Mohammed Khalifa bin Hadher
The UAE has lost one of its finest sons - and I am mourning the loss of a dear friend who was as close to me as a brother. bin , whom I affectionately knew as Abu Khaled, had the heart of a lion; he was strong and courageous but, last week during a visit to Paris, he heeded the call of his creator and drew his last breath.
His sudden passing came as a shock to all those who loved him and I would extend my condolences to his family and everyone we surely will miss him a lot.
’s life was rich with family, friends and admirers. A former diplomat, who served in Lebanon and Pakistan, and member of the UAE’s Federal National Council, he was a successful businessman and renowned Emirati writer and poet. He was a wise and far-sighted man who understood the importance of education. He co-founded Al Nadwa: The UAE Cultural and Scientific Association and helped establish the Rashid Prize for Higher Education that awards scholarships to promising students.
I may know a lot of people but I have very few friends in the true sense of the word, friends who are there when the going gets tough and with whom one can share life’s experiences and challenges. Abu Khaled was not only an exceptional friend he was also an exceptional intellectual, thinker and human being.
I’m saddened by the loss of such a rare breed of men who, while adapting admirably to the modern way of life, never forgot the principals, ethics and hospitality that were the hallmarks of the peoples of the Gulf.
For one thing, he was a walking encyclopedia on Arab history, culture and traditions and an expert on the Arabic language; there was little he didn’t know about the Arab world. He was exceedingly proud to an Arab (it still hurts to speak of him in the past tense) and showed great respect for his Arab heritage. But first and foremost, he was a patriot who would protect his country and his people with his life. He was also a defender of Arab causes and I know that, like me, he was concerned about Persian encroachment throughout the region.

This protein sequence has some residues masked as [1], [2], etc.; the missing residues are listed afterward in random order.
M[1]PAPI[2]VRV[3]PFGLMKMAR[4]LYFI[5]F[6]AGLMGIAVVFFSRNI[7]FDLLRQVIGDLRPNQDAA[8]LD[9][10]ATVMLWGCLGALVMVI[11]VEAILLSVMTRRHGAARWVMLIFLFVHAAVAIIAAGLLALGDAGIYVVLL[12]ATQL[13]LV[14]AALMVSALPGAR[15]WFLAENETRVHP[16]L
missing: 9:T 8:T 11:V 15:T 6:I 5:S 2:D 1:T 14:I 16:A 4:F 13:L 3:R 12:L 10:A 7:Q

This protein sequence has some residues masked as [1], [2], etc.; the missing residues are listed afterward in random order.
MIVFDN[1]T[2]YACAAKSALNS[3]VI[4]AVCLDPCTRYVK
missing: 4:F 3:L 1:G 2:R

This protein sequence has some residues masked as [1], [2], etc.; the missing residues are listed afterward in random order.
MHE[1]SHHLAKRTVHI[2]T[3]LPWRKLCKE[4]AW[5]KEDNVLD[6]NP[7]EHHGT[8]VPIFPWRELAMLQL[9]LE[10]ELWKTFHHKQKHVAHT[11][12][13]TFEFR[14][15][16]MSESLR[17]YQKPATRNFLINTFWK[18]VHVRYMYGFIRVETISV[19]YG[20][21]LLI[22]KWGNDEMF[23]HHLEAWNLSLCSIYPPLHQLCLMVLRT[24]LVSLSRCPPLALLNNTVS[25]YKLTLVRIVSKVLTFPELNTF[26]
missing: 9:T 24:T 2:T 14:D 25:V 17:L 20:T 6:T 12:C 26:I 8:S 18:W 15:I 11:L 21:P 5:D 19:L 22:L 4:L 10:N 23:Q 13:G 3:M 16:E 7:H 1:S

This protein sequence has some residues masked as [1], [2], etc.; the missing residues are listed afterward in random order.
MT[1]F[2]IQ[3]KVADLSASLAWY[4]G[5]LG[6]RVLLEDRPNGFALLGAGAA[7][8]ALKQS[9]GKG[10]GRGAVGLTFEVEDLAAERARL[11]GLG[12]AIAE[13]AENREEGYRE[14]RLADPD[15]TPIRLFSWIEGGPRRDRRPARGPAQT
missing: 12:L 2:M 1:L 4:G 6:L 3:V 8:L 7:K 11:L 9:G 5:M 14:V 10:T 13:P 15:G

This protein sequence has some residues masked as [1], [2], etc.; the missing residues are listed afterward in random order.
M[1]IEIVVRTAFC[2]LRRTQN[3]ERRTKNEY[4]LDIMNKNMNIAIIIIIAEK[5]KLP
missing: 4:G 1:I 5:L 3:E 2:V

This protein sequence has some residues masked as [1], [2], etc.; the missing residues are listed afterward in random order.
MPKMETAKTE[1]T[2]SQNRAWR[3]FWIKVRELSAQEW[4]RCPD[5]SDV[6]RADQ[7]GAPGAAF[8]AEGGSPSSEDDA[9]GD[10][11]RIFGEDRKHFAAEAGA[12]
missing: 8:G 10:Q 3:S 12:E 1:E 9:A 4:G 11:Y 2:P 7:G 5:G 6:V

As man, he was warm and emotive, characteristics that showed in his smile and in his poetry. He loved life. He loved romance. He appreciated the pure love, the highest form of love that touches the highest essence of the readers of classical Arab poems, transporting them far away from the mundane for a precious moment. I was honored to learn that a few of those poems were inspired by some of the stories I told him during our conversations. He was unfailingly polite, but when he believed that something was wrong he wouldn’t hesitate to speak and never shied from telling the truth as he saw it, no matter how painful.
I only wish I had the opportunity to tell him ‘Goodbye for now’ face to face; these few words are all that are left to me to express my sorrow at our parting. Selfishly perhaps, I wish he could have stayed with us a little longer. If only I possessed the poetic talent of my late father Ahmad I would write to him in the language he loved best, but I hope the feeling behind this simple message will reach him anyway.
My dear brother Abu Khaled,
In these troubled times, when we are in need of you, you leave us. We need your clear thoughts, your courageous opinions, your Arab patriotism and your beautiful verses.
When I remember your poems so heartfelt, so filled with emotion and meaning, I miss your presence. Your poems were never mere rhymes; you never took up your pen to win praise or gain approval. They came from the realms of your soul and were always rich in meaning in the tradition of the legendary Arab poets who went before you.
Your country misses you, Abu Khaled. Be sure that we will use our efforts to raise the UAE flag even higher; a pure Emirati standard that will make you proud.
We have lost a compatriot who can never be replaced. And to ensure your name will live on, I would ask the UAE government to commemorate your life and honor your legacy with monument or landmark in your name. As for me, as long as I draw breath, I shall never forget you.